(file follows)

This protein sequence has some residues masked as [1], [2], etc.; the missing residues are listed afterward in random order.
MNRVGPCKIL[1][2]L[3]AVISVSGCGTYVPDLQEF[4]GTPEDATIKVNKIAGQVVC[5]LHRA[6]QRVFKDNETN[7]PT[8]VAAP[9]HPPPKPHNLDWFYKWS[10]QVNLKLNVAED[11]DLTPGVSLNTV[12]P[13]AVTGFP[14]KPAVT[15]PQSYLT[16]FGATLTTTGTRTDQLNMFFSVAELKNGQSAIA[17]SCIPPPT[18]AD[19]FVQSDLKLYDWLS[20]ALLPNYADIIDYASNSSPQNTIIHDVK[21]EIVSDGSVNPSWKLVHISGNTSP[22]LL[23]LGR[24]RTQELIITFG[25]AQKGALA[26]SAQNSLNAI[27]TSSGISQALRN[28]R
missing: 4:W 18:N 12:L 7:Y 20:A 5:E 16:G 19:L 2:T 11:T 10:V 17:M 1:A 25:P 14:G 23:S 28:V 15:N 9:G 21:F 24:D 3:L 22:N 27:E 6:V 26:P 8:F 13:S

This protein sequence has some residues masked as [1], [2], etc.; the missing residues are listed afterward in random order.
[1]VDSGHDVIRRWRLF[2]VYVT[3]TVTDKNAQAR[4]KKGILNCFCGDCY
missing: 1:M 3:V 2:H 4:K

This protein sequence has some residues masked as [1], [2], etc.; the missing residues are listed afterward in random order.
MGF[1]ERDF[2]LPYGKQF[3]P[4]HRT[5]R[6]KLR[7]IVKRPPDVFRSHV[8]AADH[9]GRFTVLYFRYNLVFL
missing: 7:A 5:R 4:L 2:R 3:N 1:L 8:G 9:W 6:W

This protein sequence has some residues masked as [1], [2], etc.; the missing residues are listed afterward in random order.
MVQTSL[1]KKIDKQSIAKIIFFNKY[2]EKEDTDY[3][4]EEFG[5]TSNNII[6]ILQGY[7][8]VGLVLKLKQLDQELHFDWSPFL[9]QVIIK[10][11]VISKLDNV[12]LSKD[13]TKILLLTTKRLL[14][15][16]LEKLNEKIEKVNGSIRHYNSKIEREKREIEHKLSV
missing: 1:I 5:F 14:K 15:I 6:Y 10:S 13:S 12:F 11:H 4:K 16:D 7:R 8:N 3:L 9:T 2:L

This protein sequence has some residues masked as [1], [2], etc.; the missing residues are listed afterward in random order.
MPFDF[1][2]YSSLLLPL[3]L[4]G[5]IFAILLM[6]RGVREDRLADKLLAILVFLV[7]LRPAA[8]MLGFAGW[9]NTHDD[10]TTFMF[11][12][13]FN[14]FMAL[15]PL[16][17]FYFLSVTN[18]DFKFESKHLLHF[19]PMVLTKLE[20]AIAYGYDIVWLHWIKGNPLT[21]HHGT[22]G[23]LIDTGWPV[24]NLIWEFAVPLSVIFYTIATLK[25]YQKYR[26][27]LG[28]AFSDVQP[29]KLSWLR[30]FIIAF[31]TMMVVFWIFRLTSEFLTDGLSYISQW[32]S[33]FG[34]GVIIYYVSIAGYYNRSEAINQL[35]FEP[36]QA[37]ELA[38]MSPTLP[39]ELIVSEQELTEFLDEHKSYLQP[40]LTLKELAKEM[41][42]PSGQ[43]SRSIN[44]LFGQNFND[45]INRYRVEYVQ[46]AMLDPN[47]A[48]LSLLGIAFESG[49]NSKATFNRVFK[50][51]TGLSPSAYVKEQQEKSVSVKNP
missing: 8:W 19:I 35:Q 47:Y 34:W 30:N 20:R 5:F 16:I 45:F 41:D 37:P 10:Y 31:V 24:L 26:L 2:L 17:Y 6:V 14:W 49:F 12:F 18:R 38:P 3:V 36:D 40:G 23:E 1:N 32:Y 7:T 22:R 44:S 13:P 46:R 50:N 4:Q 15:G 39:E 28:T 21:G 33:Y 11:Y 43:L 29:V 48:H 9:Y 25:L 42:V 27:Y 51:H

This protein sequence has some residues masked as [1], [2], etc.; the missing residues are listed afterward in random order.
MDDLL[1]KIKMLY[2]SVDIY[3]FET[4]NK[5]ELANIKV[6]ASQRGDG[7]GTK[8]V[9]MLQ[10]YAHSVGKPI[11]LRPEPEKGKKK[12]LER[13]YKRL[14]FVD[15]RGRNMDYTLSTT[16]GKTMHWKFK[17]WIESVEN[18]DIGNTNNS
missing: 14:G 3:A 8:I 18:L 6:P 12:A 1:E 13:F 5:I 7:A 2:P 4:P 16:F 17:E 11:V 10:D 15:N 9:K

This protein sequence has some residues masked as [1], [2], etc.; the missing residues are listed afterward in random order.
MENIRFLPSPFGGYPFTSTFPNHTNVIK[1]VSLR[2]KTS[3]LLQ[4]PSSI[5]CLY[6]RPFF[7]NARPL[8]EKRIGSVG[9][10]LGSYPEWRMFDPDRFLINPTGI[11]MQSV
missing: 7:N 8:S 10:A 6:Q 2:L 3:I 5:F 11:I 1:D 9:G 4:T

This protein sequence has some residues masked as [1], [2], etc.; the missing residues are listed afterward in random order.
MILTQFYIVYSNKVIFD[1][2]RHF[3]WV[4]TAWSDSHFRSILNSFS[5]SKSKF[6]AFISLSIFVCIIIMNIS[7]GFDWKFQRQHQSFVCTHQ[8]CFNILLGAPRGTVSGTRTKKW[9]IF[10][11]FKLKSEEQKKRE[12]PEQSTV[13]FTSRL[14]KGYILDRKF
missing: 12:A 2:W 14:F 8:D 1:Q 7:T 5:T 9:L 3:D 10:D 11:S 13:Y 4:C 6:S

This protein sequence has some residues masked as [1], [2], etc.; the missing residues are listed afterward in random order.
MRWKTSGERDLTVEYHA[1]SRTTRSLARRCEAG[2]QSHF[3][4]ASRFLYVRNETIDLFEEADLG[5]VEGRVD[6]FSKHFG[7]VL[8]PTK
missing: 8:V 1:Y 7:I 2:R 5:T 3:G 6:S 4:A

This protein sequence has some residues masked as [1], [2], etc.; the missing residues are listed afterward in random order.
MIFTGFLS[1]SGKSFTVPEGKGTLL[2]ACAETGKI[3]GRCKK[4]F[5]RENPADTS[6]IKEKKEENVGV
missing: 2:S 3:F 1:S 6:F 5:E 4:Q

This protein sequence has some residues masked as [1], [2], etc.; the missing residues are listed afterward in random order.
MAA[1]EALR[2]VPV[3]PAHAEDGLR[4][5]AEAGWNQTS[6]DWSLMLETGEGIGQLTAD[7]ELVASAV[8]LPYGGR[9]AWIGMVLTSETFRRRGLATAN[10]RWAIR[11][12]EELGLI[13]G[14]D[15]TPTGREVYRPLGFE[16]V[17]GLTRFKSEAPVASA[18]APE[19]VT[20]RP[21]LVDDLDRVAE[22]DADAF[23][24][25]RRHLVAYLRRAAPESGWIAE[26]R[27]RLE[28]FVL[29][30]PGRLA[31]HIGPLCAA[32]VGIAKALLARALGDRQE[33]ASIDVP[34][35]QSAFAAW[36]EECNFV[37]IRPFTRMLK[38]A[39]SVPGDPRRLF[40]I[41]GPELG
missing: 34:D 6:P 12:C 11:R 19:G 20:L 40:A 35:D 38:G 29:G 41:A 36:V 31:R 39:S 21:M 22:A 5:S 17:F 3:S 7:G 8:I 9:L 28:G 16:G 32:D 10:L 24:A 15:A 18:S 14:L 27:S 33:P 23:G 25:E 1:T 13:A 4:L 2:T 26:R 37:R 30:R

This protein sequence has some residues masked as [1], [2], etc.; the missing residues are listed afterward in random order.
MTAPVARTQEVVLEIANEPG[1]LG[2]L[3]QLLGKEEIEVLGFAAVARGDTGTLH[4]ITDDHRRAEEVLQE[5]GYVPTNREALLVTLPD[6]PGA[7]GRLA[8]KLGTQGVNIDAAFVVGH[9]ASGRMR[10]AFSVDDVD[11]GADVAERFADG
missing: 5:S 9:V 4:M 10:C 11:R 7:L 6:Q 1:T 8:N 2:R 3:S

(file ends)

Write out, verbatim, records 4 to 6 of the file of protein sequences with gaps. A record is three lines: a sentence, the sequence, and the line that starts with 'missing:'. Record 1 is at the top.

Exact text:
This protein sequence has some residues masked as [1], [2], etc.; the missing residues are listed afterward in random order.
MVQTSL[1]KKIDKQSIAKIIFFNKY[2]EKEDTDY[3][4]EEFG[5]TSNNII[6]ILQGY[7][8]VGLVLKLKQLDQELHFDWSPFL[9]QVIIK[10][11]VISKLDNV[12]LSKD[13]TKILLLTTKRLL[14][15][16]LEKLNEKIEKVNGSIRHYNSKIEREKREIEHKLSV
missing: 1:I 5:F 14:K 15:I 6:Y 10:S 13:S 12:F 11:H 4:K 16:D 7:R 8:N 3:L 9:T 2:L

This protein sequence has some residues masked as [1], [2], etc.; the missing residues are listed afterward in random order.
MPFDF[1][2]YSSLLLPL[3]L[4]G[5]IFAILLM[6]RGVREDRLADKLLAILVFLV[7]LRPAA[8]MLGFAGW[9]NTHDD[10]TTFMF[11][12][13]FN[14]FMAL[15]PL[16][17]FYFLSVTN[18]DFKFESKHLLHF[19]PMVLTKLE[20]AIAYGYDIVWLHWIKGNPLT[21]HHGT[22]G[23]LIDTGWPV[24]NLIWEFAVPLSVIFYTIATLK[25]YQKYR[26][27]LG[28]AFSDVQP[29]KLSWLR[30]FIIAF[31]TMMVVFWIFRLTSEFLTDGLSYISQW[32]S[33]FG[34]GVIIYYVSIAGYYNRSEAINQL[35]FEP[36]QA[37]ELA[38]MSPTLP[39]ELIVSEQELTEFLDEHKSYLQP[40]LTLKELAKEM[41][42]PSGQ[43]SRSIN[44]LFGQNFND[45]INRYRVEYVQ[46]AMLDPN[47]A[48]LSLLGIAFESG[49]NSKATFNRVFK[50][51]TGLSPSAYVKEQQEKSVSVKNP
missing: 8:W 19:I 35:Q 47:Y 34:W 30:N 20:R 5:F 16:I 45:F 41:D 37:P 10:Y 31:V 24:L 26:L 2:L 17:Y 6:V 14:W 49:F 12:F 18:R 38:P 3:V 36:D 40:G 23:E 1:N 32:Y 7:T 22:R 44:S 13:P 46:R 50:N 4:Q 15:G 39:E 28:T 21:G 33:Y 11:Y 43:L 29:V 48:H 9:Y 25:L 42:V 27:Y 51:H

This protein sequence has some residues masked as [1], [2], etc.; the missing residues are listed afterward in random order.
MDDLL[1]KIKMLY[2]SVDIY[3]FET[4]NK[5]ELANIKV[6]ASQRGDG[7]GTK[8]V[9]MLQ[10]YAHSVGKPI[11]LRPEPEKGKKK[12]LER[13]YKRL[14]FVD[15]RGRNMDYTLSTT[16]GKTMHWKFK[17]WIESVEN[18]DIGNTNNS
missing: 14:G 3:A 8:I 18:L 6:P 12:A 1:E 13:F 5:I 7:A 2:P 4:P 16:F 17:E 11:V 10:D 15:N 9:K